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Building back better to boost childhood immunization, in the midst of a severe drought

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WHO
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20 June 2022 -- The promise of primary health care, and one of the main premises of universal health coverage is to promote good health for everyone, everywhere, including during dire health emergencies. In Somalia, the World Health Organization (WHO) is leveraging its response to the ongoing drought, the worst of its kind in 4 decades, to build back better. This means building more efficient health systems that reach more and more people equitably, delivering timely services without putting anyone through further financial hardship.

Setting up outreach vaccination sites to access communities in need

After noting the limited uptake of COVID-19 vaccination in health facilities across the country, WHO, the United Nations Children's Fund (UNICEF) and partners supported the federal and state health ministries to set up outreach vaccination sites in the country. These sites aim to take services to the people, especially those who do not visit the health centres, to accelerate vaccination in order to protect more people from diseases in Somalia.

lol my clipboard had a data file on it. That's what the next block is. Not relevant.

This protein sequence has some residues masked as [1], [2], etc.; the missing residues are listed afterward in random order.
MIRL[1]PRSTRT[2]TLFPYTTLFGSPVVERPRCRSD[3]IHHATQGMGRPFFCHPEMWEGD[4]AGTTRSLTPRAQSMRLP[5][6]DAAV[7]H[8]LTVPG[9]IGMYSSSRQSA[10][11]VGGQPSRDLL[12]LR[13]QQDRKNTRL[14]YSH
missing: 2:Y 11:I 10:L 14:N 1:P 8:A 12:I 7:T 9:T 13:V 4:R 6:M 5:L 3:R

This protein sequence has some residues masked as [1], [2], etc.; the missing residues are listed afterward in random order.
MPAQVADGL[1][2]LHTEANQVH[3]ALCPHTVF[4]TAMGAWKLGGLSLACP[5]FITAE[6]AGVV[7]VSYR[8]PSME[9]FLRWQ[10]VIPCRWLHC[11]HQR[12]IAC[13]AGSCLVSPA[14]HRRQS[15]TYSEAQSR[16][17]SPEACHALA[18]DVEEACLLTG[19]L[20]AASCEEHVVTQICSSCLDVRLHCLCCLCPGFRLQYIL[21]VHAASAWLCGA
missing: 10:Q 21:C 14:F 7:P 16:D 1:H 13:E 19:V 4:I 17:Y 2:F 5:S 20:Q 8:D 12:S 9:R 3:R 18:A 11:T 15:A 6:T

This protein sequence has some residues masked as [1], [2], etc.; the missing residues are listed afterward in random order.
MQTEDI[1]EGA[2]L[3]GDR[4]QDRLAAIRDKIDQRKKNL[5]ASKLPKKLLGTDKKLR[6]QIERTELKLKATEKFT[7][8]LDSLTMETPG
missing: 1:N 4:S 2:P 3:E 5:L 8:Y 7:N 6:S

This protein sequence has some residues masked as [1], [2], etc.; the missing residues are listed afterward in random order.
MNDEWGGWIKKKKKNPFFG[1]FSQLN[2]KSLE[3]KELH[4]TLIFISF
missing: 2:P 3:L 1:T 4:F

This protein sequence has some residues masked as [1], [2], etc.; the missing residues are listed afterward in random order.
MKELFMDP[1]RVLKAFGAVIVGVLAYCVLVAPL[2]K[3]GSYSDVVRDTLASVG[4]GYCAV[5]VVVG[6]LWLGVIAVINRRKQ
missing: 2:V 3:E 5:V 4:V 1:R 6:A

Building on the success of this intervention, WHO supported the same strategy to vaccinate children against common childhood diseases and childbearing women against tetanus. Children receive vaccines to shield them from childhood tuberculosis; diphtheria, tetanus, and pertussis (DTP); polio; hepatitis B; haemophilus influenzae type B; and measles. Additionally, outreach teams provide vitamin A, oral rehydration salts, tetanus vaccination, and consultation with required medication to communities.

Children who have never received vaccines before are benefiting

Since the onset of the drought last year, through 239 outreach sessions conducted per week in 35 districts, more than 11 000 children with diarrhoeal disease have been treated with oral rehydration salts and zinc.

Consultations at the outreach services have benefited 39 412 people aged over 5 years and 38 068 children under 5 so far. Over 29 000 zero-dose children have been identified, and received their first vaccines, and over 52 000 children have been vaccinated against measles through these outreach services being offered to marginalized communities and those living in hard-to-reach areas.

As the COVID-19 pandemic has already had a negative effect on routine childhood immunization, integrated outreach sessions have significantly boosted immunity in children who would have otherwise missed the chance to get protected against diseases. By reaching out to communities, including vulnerable ones during the ongoing drought, Somalia is taking steady steps towards delivering on its promise to offer essential health services to all.